Parkinson, J. R. (2013). How is space public? Implications for spatial policy and democracy. Environment and Planning C: Government and Policy, 31(4), 682–699. https://doi.org/10.1068/c11226r
Battles over public space involve conflicts of values that express themselves in planning policies as well as the built environment. However, the dominant conceptions of public space in planning practice and the academic literature support a limited range of those values. I argue that conceptions based on openness and accessibility play into a particular construction of public life that emphasises casual interactions and downplays purposive, political ones. Following a conceptual analysis of the public–private distinction, the paper offers a novel, threefold account of public space; argues that democracy requires a particular kind of publicness not recognised by the commonly accepted definition; and deploys a simple content analysis to highlight the conceptual emphases and absences in planning policy in the political heart of London. I argue that some advocates of public space are unwittingly supporting restrictive planning and design practices that limit important kinds of democratic expression.
The author provides an expanded description of public space that avoids the public-private binary and includes a democratic, political account of the public with: 1) openly accessible space, and/or 2) space of common concern, and/or 3) space used for the performance of public roles. Examples of the third aspect include: performance through physical engagement (requiring certain design elements), narrating political issues, and making public claims. Making public claims requires both that the public is paying attention and that the setting is accommodating by being large, open, uncluttered, and near the dignified space for public claim making. The central claim of this paper is that the standard academic definition of public space does not provide a strong enough normative foundation on which to build an effective challenge by those who would open up such spaces for more direct political engagement.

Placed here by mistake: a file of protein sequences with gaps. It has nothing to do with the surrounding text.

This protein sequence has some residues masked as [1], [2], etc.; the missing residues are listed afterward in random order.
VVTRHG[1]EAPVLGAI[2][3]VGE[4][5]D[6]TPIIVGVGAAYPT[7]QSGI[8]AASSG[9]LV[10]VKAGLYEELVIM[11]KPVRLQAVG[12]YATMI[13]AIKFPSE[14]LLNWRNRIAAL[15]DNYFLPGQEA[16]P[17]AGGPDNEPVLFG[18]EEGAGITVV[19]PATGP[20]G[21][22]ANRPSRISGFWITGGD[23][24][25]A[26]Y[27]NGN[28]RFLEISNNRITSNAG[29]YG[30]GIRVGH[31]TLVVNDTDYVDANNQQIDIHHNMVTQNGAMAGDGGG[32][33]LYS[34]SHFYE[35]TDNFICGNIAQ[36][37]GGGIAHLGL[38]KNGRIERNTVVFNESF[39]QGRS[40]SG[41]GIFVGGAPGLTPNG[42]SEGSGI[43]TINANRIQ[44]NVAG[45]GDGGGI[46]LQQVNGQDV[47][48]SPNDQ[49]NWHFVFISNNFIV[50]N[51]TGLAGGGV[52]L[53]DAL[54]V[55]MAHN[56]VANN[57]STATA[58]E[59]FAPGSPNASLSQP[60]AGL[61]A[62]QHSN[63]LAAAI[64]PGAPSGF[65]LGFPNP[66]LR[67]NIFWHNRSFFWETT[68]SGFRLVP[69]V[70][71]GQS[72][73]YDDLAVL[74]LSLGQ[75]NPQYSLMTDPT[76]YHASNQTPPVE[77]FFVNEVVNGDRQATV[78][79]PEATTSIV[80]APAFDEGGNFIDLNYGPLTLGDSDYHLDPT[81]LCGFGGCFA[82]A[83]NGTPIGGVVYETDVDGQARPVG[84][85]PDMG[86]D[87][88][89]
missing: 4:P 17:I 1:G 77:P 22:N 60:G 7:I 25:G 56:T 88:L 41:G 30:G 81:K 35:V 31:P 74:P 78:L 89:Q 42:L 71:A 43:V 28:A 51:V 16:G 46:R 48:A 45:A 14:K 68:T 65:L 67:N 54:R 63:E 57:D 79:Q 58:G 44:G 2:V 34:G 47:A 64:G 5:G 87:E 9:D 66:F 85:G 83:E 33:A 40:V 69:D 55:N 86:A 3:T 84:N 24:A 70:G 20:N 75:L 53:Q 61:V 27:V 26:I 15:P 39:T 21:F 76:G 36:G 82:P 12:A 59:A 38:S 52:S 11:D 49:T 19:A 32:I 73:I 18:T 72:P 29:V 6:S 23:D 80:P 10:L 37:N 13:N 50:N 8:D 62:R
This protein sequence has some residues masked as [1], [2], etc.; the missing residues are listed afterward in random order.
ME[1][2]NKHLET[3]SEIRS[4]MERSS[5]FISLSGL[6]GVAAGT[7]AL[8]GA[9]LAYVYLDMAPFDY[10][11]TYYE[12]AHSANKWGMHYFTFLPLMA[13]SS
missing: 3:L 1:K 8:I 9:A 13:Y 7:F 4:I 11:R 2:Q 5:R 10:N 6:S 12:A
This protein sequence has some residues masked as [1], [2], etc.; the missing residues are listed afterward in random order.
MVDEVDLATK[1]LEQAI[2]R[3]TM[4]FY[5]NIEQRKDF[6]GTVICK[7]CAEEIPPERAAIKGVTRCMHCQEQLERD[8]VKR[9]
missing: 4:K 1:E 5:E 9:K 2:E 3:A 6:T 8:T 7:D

Description of method used in the article
Content analysis was conducted on three planning documents to assess the absence of democratic values from most key decisions about the city's public spaces that claim to be democratic. Simple coding frames with grounded and theory driven elements were used.
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